"Although it sounds like Amazon has tried to design these in a way that's thoughtful about privacy, it can be hard to predict the ways in which privacy might unexpectedly fail or if they could be misused," David O'Brien, senior researcher in privacy and security at Harvard University's Berkman Klein Center for Internet & Society, said to Insider Reviews via email.
Should you buy it?
Amazon makes a fairly strong case for smart glasses with the Echo Frames, combining the convenience of wireless headphones and smartwatch-like instant notifications in an accessory many people wear every day.
But unless you really love Alexa, most people would probably be better off using a pair of wireless headphones like Apple's AirPods, Samsung Galaxy Buds, or Amazon Echo Buds for listening to music, and a smartwatch for notifications.
The fact that they cost about $155 more than the standard glasses available at Warby Parker but only come in one shape and three colors can also make the Echo Frames a tough pick for everyday glasses wearers like myself.
That's not to say there isn't a place for them. Those who work with their hands often and aren't able to check their phone often — perhaps medical workers and restaurant staff — could certainly benefit from the ability to ask questions, play music, or take phone calls hands-free without having to wear earbuds. But they feel like a niche product for now.
What are your alternatives?
If you don't need prescription glasses but are still interested in the concept of listening to music and accepting calls through your glasses, the Bose Frames audio sunglasses have been well-received among reviewers.
The Bose Frames are available in a few different styles and models with the cheapest version costing $179.95. The glasses have miniaturized Bose speakers positioned next to each ear, and you can also summon Siri or the Google Assistant with the push of a button in addition to playing music and taking calls.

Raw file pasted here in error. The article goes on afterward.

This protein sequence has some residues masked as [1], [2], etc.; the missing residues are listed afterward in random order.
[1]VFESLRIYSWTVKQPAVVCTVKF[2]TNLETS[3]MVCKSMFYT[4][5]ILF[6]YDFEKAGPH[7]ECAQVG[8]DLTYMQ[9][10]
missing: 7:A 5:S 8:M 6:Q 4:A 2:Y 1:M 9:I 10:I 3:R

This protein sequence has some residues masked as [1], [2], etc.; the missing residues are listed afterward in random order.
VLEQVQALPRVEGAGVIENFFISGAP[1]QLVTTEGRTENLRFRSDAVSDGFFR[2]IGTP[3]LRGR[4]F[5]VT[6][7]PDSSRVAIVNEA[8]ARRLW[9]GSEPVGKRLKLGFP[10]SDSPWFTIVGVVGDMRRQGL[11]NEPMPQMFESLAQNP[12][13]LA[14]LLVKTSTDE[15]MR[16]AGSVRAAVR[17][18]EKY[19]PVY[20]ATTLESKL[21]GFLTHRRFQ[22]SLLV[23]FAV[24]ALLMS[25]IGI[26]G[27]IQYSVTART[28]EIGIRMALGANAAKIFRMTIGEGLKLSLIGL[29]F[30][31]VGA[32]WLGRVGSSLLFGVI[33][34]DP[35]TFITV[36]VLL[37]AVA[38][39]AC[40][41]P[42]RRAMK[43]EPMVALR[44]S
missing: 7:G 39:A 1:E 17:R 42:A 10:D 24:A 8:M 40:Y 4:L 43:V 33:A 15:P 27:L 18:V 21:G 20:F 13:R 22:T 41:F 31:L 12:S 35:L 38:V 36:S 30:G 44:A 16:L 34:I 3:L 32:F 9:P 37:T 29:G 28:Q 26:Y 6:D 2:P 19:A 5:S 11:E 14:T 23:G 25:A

Otherwise, many of the benefits the Echo Frames have to offer — such as delivering notifications and listening to music on the go hands-free — are already available in existing devices like smartwatches, wireless earbuds, and smart home speakers.
Many of those gadgets also offer a superior experience depending on what you're looking for. Wireless earbuds, for example, offer much better audio quality than what you'd get from the Echo Frames. And smartwatches offer additional features that make use of the fact they're being worn all day, like health and fitness tracking.
The bottom line
The Echo Frames are an ambitious attempt on Amazon's part to integrate tech into everyday eyewear, a goal that many tech giants have seemingly been chasing for years. But it faces tough competition from devices like smartwatches that offer similar benefits in a design that's more universal and generally has more to offer in terms of functionality. And the Frames can also raise potential privacy concerns since it's difficult for others around you to tell when Alexa is recording.
Pros: Useful hands-free notifications; Easy setup; Can listen to music while remaining aware of surroundings
Cons: Others can't really tell when Alexa is listening; Most tasks can be done better on earbuds, smart speakers, or a smartwatch; Limited style options